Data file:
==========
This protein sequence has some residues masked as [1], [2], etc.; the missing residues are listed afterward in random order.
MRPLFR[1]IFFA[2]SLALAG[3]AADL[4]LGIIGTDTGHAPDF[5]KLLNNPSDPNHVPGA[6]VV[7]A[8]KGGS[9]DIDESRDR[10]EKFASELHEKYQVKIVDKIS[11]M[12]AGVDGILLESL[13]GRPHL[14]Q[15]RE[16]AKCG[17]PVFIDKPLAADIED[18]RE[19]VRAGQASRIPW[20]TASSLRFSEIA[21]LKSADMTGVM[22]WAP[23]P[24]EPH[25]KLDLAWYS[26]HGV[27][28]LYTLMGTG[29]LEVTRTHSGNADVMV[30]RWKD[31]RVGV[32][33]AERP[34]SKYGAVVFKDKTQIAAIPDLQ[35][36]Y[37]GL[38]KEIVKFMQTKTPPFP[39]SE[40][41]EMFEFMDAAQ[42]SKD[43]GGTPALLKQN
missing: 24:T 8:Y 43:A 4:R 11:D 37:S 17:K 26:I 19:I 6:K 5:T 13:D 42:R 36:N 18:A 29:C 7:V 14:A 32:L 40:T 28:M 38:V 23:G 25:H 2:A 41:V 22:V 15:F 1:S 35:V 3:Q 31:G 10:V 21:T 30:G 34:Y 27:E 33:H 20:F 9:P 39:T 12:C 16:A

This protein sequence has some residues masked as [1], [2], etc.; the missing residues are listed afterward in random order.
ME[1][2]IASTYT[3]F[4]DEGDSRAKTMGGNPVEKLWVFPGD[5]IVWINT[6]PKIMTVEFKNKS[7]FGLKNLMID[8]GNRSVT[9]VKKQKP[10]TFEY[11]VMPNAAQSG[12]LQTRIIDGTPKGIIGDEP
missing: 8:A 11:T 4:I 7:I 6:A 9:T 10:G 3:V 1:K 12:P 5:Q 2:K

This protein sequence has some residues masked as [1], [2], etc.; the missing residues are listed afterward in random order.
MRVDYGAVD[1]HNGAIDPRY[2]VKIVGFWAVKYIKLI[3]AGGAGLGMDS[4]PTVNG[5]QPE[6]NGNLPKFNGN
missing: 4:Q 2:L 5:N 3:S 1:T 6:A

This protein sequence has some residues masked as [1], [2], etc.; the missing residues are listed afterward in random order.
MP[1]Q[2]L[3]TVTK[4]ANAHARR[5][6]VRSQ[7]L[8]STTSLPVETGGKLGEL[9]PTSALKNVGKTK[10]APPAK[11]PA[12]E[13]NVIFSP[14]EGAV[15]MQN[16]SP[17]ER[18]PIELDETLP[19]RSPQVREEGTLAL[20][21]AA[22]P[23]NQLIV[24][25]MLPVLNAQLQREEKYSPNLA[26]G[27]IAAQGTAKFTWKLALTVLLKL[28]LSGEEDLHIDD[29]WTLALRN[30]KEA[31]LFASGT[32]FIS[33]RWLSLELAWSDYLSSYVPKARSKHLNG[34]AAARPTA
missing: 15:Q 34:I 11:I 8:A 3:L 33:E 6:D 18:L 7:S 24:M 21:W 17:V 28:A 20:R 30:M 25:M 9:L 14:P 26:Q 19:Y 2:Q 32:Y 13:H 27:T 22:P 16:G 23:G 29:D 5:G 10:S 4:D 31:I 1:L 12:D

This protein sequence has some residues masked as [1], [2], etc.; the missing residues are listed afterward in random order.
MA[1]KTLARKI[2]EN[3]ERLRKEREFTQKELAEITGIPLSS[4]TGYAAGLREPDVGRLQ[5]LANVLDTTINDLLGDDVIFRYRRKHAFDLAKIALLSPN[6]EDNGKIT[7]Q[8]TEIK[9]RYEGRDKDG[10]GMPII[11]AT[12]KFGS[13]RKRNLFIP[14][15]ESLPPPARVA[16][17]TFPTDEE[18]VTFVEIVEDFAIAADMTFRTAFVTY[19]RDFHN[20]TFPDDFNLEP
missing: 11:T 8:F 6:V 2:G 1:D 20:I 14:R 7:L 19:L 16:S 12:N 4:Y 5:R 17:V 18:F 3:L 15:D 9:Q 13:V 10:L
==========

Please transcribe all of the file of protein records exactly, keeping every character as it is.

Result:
This protein sequence has some residues masked as [1], [2], etc.; the missing residues are listed afterward in random order.
MRPLFR[1]IFFA[2]SLALAG[3]AADL[4]LGIIGTDTGHAPDF[5]KLLNNPSDPNHVPGA[6]VV[7]A[8]KGGS[9]DIDESRDR[10]EKFASELHEKYQVKIVDKIS[11]M[12]AGVDGILLESL[13]GRPHL[14]Q[15]RE[16]AKCG[17]PVFIDKPLAADIED[18]RE[19]VRAGQASRIPW[20]TASSLRFSEIA[21]LKSADMTGVM[22]WAP[23]P[24]EPH[25]KLDLAWYS[26]HGV[27][28]LYTLMGTG[29]LEVTRTHSGNADVMV[30]RWKD[31]RVGV[32][33]AERP[34]SKYGAVVFKDKTQIAAIPDLQ[35][36]Y[37]GL[38]KEIVKFMQTKTPPFP[39]SE[40][41]EMFEFMDAAQ[42]SKD[43]GGTPALLKQN
missing: 24:T 8:Y 43:A 4:R 11:D 37:S 17:K 26:I 19:I 6:K 5:T 13:D 42:R 36:N 18:A 29:C 7:V 14:A 32:L 40:T 28:M 38:V 23:G 25:H 2:A 41:V 22:V 15:F 1:S 35:V 3:Q 31:G 10:V 21:T 30:G 34:Y 27:E 33:H 20:F 9:P 39:T 12:C 16:A

This protein sequence has some residues masked as [1], [2], etc.; the missing residues are listed afterward in random order.
ME[1][2]IASTYT[3]F[4]DEGDSRAKTMGGNPVEKLWVFPGD[5]IVWINT[6]PKIMTVEFKNKS[7]FGLKNLMID[8]GNRSVT[9]VKKQKP[10]TFEY[11]VMPNAAQSG[12]LQTRIIDGTPKGIIGDEP
missing: 8:A 11:T 4:I 7:I 6:A 9:T 10:G 3:V 1:K 12:P 5:Q 2:K

This protein sequence has some residues masked as [1], [2], etc.; the missing residues are listed afterward in random order.
MRVDYGAVD[1]HNGAIDPRY[2]VKIVGFWAVKYIKLI[3]AGGAGLGMDS[4]PTVNG[5]QPE[6]NGNLPKFNGN
missing: 4:Q 2:L 5:N 3:S 1:T 6:A

This protein sequence has some residues masked as [1], [2], etc.; the missing residues are listed afterward in random order.
MP[1]Q[2]L[3]TVTK[4]ANAHARR[5][6]VRSQ[7]L[8]STTSLPVETGGKLGEL[9]PTSALKNVGKTK[10]APPAK[11]PA[12]E[13]NVIFSP[14]EGAV[15]MQN[16]SP[17]ER[18]PIELDETLP[19]RSPQVREEGTLAL[20][21]AA[22]P[23]NQLIV[24][25]MLPVLNAQLQREEKYSPNLA[26]G[27]IAAQGTAKFTWKLALTVLLKL[28]LSGEEDLHIDD[29]WTLALRN[30]KEA[31]LFASGT[32]FIS[33]RWLSLELAWSDYLSSYVPKARSKHLNG[34]AAARPTA
missing: 15:Q 34:I 11:I 8:A 3:L 33:E 6:D 18:L 7:S 24:M 21:W 17:V 28:A 20:R 30:M 25:M 9:L 14:P 26:Q 19:Y 2:Q 32:Y 13:H 27:T 22:P 16:G 23:G 29:D 5:G 10:S 4:D 31:I 1:L 12:D

This protein sequence has some residues masked as [1], [2], etc.; the missing residues are listed afterward in random order.
MA[1]KTLARKI[2]EN[3]ERLRKEREFTQKELAEITGIPLSS[4]TGYAAGLREPDVGRLQ[5]LANVLDTTINDLLGDDVIFRYRRKHAFDLAKIALLSPN[6]EDNGKIT[7]Q[8]TEIK[9]RYEGRDKDG[10]GMPII[11]AT[12]KFGS[13]RKRNLFIP[14][15]ESLPPPARVA[16][17]TFPTDEE[18]VTFVEIVEDFAIAADMTFRTAFVTY[19]RDFHN[20]TFPDDFNLEP
missing: 11:T 8:F 6:V 2:G 1:D 20:I 14:R 7:L 19:L 16:S 12:N 4:Y 5:R 17:V 18:F 3:L 15:D 9:Q 13:V 10:L